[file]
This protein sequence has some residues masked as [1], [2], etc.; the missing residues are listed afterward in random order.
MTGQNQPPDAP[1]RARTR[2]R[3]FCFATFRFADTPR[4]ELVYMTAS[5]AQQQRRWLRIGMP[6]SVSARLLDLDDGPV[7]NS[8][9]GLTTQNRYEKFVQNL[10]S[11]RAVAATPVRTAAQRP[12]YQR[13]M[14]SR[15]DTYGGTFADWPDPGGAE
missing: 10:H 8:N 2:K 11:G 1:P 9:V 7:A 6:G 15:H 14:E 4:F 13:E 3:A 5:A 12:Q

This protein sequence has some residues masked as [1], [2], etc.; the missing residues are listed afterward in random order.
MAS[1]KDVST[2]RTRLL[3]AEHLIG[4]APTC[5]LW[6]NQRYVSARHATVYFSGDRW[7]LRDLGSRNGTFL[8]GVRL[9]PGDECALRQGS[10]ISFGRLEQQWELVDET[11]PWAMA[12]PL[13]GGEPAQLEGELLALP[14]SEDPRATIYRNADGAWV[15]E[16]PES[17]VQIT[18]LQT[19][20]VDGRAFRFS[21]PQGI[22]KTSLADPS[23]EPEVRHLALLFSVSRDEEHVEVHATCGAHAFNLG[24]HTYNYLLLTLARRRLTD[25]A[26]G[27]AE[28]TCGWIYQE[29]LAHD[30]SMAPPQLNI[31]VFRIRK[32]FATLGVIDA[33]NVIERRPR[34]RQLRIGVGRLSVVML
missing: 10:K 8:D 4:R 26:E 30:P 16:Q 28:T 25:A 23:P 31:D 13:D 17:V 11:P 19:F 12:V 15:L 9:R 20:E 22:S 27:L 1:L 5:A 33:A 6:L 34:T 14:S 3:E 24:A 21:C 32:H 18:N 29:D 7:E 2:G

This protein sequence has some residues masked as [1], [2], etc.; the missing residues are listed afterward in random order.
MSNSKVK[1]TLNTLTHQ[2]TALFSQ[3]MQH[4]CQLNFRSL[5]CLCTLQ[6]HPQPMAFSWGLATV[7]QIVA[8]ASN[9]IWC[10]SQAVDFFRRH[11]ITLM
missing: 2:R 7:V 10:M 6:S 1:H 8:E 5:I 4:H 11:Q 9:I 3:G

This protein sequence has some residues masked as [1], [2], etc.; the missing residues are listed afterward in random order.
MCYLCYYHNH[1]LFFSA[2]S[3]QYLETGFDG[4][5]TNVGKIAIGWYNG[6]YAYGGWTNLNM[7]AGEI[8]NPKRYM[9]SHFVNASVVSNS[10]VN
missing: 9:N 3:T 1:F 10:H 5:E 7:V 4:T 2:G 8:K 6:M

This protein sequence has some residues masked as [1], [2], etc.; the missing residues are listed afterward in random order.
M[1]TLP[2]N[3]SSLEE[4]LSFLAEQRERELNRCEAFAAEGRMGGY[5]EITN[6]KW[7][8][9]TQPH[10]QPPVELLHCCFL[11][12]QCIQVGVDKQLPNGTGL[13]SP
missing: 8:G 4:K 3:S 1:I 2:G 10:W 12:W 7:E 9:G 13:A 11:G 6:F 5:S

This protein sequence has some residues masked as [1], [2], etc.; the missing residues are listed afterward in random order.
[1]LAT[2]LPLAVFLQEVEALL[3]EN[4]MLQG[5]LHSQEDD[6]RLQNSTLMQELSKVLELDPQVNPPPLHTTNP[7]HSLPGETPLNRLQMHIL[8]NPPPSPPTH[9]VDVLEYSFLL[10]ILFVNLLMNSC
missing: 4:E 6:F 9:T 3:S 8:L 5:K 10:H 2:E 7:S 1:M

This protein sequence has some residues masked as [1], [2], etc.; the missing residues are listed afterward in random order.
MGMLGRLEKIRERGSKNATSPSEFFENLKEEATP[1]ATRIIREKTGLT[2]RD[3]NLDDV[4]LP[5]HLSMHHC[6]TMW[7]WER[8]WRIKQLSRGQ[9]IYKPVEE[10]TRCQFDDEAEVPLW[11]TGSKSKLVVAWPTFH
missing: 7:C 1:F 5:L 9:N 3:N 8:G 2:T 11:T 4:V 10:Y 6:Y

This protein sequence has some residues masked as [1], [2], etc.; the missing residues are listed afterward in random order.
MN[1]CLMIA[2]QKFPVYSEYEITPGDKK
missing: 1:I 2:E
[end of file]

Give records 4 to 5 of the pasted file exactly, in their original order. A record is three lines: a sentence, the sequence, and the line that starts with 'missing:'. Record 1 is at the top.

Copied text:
This protein sequence has some residues masked as [1], [2], etc.; the missing residues are listed afterward in random order.
MCYLCYYHNH[1]LFFSA[2]S[3]QYLETGFDG[4][5]TNVGKIAIGWYNG[6]YAYGGWTNLNM[7]AGEI[8]NPKRYM[9]SHFVNASVVSNS[10]VN
missing: 9:N 3:T 1:F 10:H 5:E 7:V 4:T 2:G 8:K 6:M

This protein sequence has some residues masked as [1], [2], etc.; the missing residues are listed afterward in random order.
M[1]TLP[2]N[3]SSLEE[4]LSFLAEQRERELNRCEAFAAEGRMGGY[5]EITN[6]KW[7][8][9]TQPH[10]QPPVELLHCCFL[11][12]QCIQVGVDKQLPNGTGL[13]SP
missing: 8:G 4:K 3:S 1:I 2:G 10:W 12:W 7:E 9:G 13:A 11:G 6:F 5:S